Theseus calls on Poseidon (Neptune), who has promised to grant him wishes, and asks him to avenge him. A monster comes out of the sea and kills an innocent Hippolytus who is riding on a horse. Guilt-ridden Phaedra commits suicide.
Racine’s play is based on Euripides’s Hippolytus, but Jean Racine’s play is the work of a writer who views love as devouring passion.
As for Gabriel Fauré‘s Cantique de Jean Racine, it was composed when Fauré was 19. The text itself is a paraphrase, by Racine of a Medieval hymn entitled Consors paterni luminis. In Racine’s paraphrase (see below) God seems distant as He also seems in Phèdre.This hymn is sung at the beginning of Matins, the Canonical Hour that ends as day breaks. Set to Fauré’s music, the meaning of the text, an almost despairing hope that God “notre unique espérance” (our only hope) will have mercy on powerless humanity is expressed in a poignant yet resigned manner. Fauré’s Cantique de Jean Racine is the centrepiece of this post.
Alexandre Cabanel: a portrait of Phèdre
Our featured artist is Alexandre Cabanel (28 September 1823 – 23 January 1889), an academic painter. He won the Prix de Rome and was awarded the Grande Médaille d’Honneur at the Salons of 1865, 1867, and 1878. In 1863, Cabanel was elected a member of the Institute, founded on 25 October 1795, and appointed professor at the École des Beaux-Arts.
Cabanel’s art has been described as art pompier (pompous), but his portrait of Phèdre is exquisite and renders her inability to fight a fatal love. She looks powerless. Cabanel’s most famous work is The Birth of Venus, 1863, housed at the Musée d’Orsay, in Paris.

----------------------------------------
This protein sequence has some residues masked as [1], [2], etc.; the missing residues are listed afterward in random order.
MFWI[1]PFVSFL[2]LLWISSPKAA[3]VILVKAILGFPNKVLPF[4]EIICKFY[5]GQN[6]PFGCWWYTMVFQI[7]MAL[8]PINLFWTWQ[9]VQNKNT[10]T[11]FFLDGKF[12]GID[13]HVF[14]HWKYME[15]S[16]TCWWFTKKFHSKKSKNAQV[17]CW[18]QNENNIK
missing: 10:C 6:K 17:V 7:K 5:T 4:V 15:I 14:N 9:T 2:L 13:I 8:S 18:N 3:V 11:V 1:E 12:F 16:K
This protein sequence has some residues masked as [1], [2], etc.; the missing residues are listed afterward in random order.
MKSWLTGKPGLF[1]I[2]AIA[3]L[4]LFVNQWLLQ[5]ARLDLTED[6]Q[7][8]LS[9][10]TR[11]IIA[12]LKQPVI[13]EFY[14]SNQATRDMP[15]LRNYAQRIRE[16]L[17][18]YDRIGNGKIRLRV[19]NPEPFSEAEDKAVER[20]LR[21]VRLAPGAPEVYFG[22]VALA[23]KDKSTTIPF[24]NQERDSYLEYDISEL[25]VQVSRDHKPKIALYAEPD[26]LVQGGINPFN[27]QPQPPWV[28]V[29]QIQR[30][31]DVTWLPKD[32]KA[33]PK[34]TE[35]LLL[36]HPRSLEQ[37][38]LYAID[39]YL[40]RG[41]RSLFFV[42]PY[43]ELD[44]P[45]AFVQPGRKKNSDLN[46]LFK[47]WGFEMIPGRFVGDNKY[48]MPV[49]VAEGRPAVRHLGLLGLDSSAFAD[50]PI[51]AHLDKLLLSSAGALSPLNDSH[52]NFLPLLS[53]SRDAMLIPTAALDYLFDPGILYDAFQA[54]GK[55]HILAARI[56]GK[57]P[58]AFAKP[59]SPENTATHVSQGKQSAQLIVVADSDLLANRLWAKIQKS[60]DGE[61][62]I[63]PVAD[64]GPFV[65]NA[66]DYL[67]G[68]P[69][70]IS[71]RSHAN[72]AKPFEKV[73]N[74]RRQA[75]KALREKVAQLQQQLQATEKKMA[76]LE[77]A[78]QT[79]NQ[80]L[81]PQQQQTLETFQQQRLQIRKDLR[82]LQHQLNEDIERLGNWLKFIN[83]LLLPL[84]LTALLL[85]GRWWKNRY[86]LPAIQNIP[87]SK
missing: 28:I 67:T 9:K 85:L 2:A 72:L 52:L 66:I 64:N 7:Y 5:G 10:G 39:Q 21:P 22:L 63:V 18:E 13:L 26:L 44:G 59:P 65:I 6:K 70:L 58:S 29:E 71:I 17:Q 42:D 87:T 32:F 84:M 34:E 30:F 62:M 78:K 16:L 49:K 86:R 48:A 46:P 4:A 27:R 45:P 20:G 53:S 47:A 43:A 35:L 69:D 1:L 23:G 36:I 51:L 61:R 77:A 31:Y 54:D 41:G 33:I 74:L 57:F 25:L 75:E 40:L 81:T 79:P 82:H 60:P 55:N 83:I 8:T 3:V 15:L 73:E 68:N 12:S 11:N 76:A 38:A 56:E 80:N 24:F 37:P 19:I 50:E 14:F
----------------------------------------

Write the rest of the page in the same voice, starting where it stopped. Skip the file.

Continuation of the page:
The Birth of Venus, by Alexandre Cabanel (Photo credit: Wikipedia)
(please click on the picture to enlarge it)
Le Cantique de Jean Racine: the Text
I have not provided an English translation of Racine’s Cantique. However, translations of the canticle are available, in several languages, at ChoralWiki (simply click).
Verbe, égal au Très-Haut, notre unique espérance,
Jour éternel de la terre et des cieux ;
De la paisible nuit nous rompons le silence,
Divin Sauveur, jette sur nous les yeux !
Répands sur nous le feu de ta grâce puissante,
Que tout l’enfer fuie au son de ta voix ;
Dissipe le sommeil d’une âme languissante,
Qui la conduit à l’oubli de tes lois !
Ô Christ, sois favorable à ce peuple fidèle
Pour te bénir maintenant rassemblé.
Reçois les chants qu’il offre à ta gloire immortelle,
Et de tes dons qu’il retourne comblé !
composer: Gabriel Fauré (12 May 1845 – 4 November 1924)
work: Cantique de Jean Racine, Op 11
I receive many notes about my posts. They help me navigate “blogland.”
This morning, I received a valuable note. My reader wrote to tell me that I should write about something important. She was commenting on my blog on the idea of “absolute music.”
Well, many years ago, one of my students commented that studying Jean Racine‘s Phèdrewas not important.
I told her that sub specie æternitatis, studying Phèdre was not important and that, in fact, despite what psychologists tell us, we are both important and not important and then asked the class to look out the window. We could see a cemetery in the distance.
They did and then returned to their respective chair.
It was a small class of about twelve students, a nice mixture of people. So, to continue the narrative, I invited them to discuss the idea of “importance” as it was an “important” idea and, therefore, that it had to be addressed. Our discussion of Phèdre would simply have to wait.
Suddenly, they turned into “philosophers.” You’ve no idea how impressed I was. I had of course withdrawn into the role of moderator. When the class was over I thanked them for what had been a great discussion.
They had spoken about relativity. What was important to one person was not important to another. Some like tea, some prefer coffee. But, but more importantly, they had talked about the big questions: life and death.
I ended up telling them that, for me, what was important was to give meaning to my brief journey on earth and make it pleasurable, not only for me, but also for those who are journeying with me.
Some will like my posts and some will not. It depends on my reader’s tastes, needs, and goals in life.
As for seventeenth-century French literature, one reads Phèdre and/or another play by Racine. He is one of three major playwrights in seventeenth-century French literature. Racine is on the programme and in the context of the course, Phèdre is important. I had to teach Racine.